It probably went like this, in the morning she demands an extrobinent amount, he is shocked, but to end the embarrassment, offers something more appropriate to get rid of her.  She is not so much insulted as concerned about her kickback to the hotel and her pimp, which she admits is $250.  Still awful high for Columbia, not that I have any first hand experience;  just what I read on the internet.

They knocked on the door but got no response. She threatened to call the police, but the man’s friend, who appeared on the scene, begged her not to, saying they did not want trouble. Finally, she said, she left to go home but came across a police officer stationed in the hallway, who called in an English-speaking colleague.

He accompanied her back to the room and the dispute escalated. Two other Americans from the club emerged from their rooms and stood guard in front of their friend’s locked door. The two Colombian officers tried to argue the woman’s case.

A hotel security officer arrived. Eventually, she lowered her demand to $250, which she said was the amount she has to pay the man who helps find her customers. Eager to resolve the matter fast, the American men eventually gave her a combination of dollars and pesos worth about $225, and she left.

This is supported by the fact that she had a curious web of backing from certain hotel staffers, notoriously corrupt police officers, and a taxi driver of all people. Perhaps her pimp?

Which brings us to the reported terminations.  Well, no one gets fired that fast in the Federal government.  There is an appeals process.  And, frankly, since there was no security leak, there is no case for termination.  Prostitution is apparently legal in Cartagena, and, as the story says, supported by the hotels.  No crime for the agents and officers to violate.  Not smart, but not a termination offense.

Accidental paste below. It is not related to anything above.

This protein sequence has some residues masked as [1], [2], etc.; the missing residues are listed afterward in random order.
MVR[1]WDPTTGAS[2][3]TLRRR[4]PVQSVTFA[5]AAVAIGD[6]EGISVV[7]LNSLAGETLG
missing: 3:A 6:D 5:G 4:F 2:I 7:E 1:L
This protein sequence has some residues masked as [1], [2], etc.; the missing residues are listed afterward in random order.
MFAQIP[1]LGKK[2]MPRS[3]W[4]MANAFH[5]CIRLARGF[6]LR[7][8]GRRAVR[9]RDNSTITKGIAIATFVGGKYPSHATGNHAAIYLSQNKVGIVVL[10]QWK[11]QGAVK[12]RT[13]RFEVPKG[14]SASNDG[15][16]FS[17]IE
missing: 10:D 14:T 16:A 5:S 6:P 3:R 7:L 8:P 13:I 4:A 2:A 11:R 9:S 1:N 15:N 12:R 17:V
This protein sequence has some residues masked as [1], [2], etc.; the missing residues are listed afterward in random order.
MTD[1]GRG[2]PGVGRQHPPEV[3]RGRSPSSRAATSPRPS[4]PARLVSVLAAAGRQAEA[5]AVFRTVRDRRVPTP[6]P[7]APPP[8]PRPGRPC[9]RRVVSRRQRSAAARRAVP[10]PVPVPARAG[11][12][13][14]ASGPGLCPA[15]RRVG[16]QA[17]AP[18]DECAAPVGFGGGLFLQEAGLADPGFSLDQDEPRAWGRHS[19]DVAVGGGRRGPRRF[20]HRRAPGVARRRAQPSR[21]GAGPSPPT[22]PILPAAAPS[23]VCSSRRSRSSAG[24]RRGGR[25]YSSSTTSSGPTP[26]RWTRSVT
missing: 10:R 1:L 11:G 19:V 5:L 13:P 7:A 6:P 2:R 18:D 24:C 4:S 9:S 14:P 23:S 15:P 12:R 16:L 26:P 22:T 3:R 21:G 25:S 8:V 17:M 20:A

Unless, of course, they lied.  But since the Secret Service has not interviewed the girls involved, and have no direct evidence that she let herself be known at the outset as a prostitute in the first case, they have no case other than one that embarrassment was caused to the agency.  If they lied, then they have a bigger problem, but lying in internal affairs investigations is generally not punished by termination.  In fact it is a crime routinely ignored by U.S. Attorney's Offices and tolerated by many Federal agencies, like U.S. Citizenship and Immigration Services and Immigration and Customs Enforcement.

So, much ado about nothing.  I predict that the Merit Services Protection Board (MSPB), or other reviewing organization, will not uphold any termination in this case abscent serious false statements by employees with previous serious disiplinary records, because, usually, the MSPB will not uphold a termination in a false statement case without the subject employee having a very checkered disiplinary history.

And, as to the Secret Service, they also have a reputation for not terminating those who make false statements.  The USSS has  a reputation for an agency of hard partiers and a Code Blue attittude to minor misconduct.  They just don't care.  It's a brotherhood born in the adversity of long, relentless hours on the job.  Unless the misconduct is serious, and the officer or agent in question does not have a "rabbi," there is not much disipline, especially if it concerns partying.

Now, if there was a really security breech, yeah, they would take action, but this appears to be an inconcieved reaction to bad PR.  Sort of like Zimmerman, but with a little more there there than with Zimmerman, who was at least completely innocent of anything.